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Joined 1 year ago
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Cake day: July 4th, 2023

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  • eeleech@lemm.eetoProgrammer HumorVery clever...
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    8 months ago

    Having the commands listed at the bottom by default is one thing i personally dislike about nano, because they take up space while being useless to someone knowing the commands (or at least knowing how to open the help in, which is what you can do in vim to achieve the cheat sheet). The alternative that vim uses, is to show the commands when starting the editor without opening a file.






  • eeleech@lemm.eetoProgramming@programming.dev*Permanently Deleted*
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    9 months ago

    I don’t really have a single favorite a language, if I am able to choose freely it depends on the task.

    • C++ for natively compiled programs and C interoperability, I like the types from the STL and templates.
    • Clojure is IMO great for data-oriented programs, I really like the immutability and it being a lisp. The java interop and the ability to compile to JavaScript with clojurescript can also be useful.
    • Julia for smaller (mostly numerical) programs that should be fast at runtime. The type system is great in being optional, but strong and significantly improving performance when types annotations are used.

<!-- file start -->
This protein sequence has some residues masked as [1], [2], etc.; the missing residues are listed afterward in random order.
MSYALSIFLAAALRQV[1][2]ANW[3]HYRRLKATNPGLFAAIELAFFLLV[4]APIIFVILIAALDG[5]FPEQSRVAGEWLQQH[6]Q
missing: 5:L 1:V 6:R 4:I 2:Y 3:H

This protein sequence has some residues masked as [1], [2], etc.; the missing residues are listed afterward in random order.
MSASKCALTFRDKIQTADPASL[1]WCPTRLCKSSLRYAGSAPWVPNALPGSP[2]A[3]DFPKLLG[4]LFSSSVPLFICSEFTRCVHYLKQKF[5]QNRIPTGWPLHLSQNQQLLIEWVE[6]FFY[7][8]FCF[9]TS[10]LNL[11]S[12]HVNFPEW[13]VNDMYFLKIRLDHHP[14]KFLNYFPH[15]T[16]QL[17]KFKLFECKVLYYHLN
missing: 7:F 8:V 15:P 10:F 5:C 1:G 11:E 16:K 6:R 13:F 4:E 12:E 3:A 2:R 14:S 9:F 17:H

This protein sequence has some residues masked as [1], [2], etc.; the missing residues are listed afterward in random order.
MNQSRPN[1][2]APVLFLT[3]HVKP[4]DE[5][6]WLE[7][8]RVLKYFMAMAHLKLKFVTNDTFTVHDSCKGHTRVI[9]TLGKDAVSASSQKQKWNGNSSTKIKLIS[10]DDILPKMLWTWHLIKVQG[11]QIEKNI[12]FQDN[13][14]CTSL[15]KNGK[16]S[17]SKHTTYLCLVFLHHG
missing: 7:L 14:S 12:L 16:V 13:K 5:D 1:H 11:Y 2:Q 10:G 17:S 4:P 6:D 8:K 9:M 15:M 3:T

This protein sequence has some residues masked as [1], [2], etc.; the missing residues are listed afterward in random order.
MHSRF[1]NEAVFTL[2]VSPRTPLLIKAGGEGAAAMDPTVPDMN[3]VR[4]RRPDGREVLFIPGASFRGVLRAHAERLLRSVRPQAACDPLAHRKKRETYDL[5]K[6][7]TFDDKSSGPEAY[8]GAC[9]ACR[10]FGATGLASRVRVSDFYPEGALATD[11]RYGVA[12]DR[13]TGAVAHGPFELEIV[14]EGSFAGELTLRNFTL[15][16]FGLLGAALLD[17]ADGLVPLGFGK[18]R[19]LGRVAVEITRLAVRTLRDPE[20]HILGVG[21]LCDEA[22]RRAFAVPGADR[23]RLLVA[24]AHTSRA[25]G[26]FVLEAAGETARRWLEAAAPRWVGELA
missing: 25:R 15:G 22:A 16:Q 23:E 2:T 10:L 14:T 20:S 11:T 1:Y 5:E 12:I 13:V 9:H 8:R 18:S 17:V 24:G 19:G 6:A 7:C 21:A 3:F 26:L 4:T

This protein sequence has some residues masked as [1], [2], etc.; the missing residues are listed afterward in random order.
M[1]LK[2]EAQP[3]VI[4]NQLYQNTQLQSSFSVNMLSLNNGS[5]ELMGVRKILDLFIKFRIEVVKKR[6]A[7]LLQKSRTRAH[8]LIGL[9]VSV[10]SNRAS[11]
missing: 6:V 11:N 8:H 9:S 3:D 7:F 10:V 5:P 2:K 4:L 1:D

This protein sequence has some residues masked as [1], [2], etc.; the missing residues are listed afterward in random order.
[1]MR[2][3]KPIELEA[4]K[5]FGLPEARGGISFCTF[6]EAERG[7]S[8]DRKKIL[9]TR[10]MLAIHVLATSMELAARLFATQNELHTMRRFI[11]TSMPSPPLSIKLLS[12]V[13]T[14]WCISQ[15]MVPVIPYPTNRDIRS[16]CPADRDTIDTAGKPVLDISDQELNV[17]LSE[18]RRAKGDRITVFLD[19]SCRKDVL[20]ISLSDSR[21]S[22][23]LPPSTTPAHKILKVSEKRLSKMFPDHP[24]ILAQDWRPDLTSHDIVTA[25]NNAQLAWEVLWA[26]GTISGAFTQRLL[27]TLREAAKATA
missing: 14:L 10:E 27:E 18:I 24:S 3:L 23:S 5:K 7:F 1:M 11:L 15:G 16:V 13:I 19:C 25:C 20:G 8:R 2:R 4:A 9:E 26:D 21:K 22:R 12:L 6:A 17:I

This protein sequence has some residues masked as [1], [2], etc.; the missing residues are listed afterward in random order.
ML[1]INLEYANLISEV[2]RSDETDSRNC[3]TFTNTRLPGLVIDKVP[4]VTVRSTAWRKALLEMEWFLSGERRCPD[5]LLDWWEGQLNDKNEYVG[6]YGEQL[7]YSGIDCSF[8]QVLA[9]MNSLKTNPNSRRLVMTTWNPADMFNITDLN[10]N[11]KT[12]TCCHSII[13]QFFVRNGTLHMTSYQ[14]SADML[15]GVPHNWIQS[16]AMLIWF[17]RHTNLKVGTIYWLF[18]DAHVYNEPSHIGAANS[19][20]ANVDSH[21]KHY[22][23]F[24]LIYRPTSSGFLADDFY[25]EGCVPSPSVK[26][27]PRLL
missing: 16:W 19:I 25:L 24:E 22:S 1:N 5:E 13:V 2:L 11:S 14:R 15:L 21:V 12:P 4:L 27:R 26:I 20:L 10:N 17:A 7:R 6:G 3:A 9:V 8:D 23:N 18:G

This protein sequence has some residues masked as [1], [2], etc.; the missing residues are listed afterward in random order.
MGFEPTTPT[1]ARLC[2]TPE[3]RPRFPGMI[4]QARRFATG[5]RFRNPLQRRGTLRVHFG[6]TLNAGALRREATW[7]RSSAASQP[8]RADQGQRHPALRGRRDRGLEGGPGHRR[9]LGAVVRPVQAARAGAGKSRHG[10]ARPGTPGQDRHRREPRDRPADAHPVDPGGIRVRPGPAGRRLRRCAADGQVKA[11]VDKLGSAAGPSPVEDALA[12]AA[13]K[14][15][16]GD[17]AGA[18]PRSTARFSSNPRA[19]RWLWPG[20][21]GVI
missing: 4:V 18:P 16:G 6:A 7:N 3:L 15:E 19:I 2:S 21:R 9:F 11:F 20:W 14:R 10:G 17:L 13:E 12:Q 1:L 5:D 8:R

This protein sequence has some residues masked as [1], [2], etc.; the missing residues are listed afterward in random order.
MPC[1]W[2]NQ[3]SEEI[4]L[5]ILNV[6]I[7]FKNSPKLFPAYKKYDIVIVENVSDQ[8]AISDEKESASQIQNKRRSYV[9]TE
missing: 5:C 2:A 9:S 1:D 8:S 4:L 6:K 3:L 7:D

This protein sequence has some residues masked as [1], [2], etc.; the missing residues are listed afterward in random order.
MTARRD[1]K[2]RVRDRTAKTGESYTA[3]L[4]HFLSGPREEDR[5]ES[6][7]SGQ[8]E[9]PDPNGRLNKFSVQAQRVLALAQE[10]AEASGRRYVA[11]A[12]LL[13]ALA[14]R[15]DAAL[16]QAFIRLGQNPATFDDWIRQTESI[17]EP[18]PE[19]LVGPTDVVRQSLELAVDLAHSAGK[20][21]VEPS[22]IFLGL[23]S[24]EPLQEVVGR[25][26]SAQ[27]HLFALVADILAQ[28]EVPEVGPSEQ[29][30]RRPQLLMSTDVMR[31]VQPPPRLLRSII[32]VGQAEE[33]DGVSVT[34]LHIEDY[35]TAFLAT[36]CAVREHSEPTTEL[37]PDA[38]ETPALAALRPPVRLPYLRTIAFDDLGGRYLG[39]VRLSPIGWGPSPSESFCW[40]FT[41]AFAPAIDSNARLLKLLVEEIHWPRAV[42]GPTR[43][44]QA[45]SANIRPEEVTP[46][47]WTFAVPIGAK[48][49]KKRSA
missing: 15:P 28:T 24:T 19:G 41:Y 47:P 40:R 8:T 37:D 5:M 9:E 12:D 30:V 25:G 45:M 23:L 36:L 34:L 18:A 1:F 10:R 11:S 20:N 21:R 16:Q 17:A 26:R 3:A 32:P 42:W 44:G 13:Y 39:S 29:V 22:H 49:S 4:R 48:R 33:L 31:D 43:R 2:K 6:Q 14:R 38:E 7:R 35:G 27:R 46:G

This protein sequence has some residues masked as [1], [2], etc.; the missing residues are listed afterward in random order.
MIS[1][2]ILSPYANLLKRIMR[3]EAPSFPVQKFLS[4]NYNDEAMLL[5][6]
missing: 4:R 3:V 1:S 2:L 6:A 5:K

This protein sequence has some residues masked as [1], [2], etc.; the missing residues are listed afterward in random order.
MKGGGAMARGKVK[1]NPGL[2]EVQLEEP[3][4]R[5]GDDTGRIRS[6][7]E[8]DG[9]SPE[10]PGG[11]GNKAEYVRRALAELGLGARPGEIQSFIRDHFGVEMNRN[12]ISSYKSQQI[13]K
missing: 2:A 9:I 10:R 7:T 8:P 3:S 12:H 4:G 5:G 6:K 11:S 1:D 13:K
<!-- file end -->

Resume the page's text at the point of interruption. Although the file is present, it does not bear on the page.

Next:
• Fennel (or Lua) is definitely my favorite Language for embedding into larger programs and scripting. Fennel has the advantage of being a lisp and cleanly compiling to lua.
    • brainf*ck is great as a simple language to have fun and enjoy programming



  • eeleech@lemm.eetoLinuxbcachefs is now in linux-next!
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    9 months ago

    RAID 5/6 is somewhat broken, and some people might consider the lack of built in encryption or support for a cache disk as problems. For some reason it seems popular to blame it for data loss.

    That being said, it is my favorite file system and I never had problems with data loss, but I use ECC RAM on my desktop as is strongly recommended if you use btrfs or zfs (another potential downside).




  • I genuinely don’t know if scratch is the right choice or a simple text based language would be better, especially for the older kids. Just from my personal experience, I started programming in BASIC at 12 and don’t think I would have had as much fun and continued programming if i had used scratch instead.


  • You don’t even need to look at the extension to identify most file formats, as there are unique magic numbers stored at the beginning of most (binary) formats. Only when a single binary format is reused to appear as two different formats to the user, e.g. zip and cbz are extensions relevant. This is how the file command and most (?) Linux file explorers identify files, and why file extensions are traditionally largely irrelevant on Linux/Unix.

    This means your idea of suggesting software based on the file type is even more practicable than you described.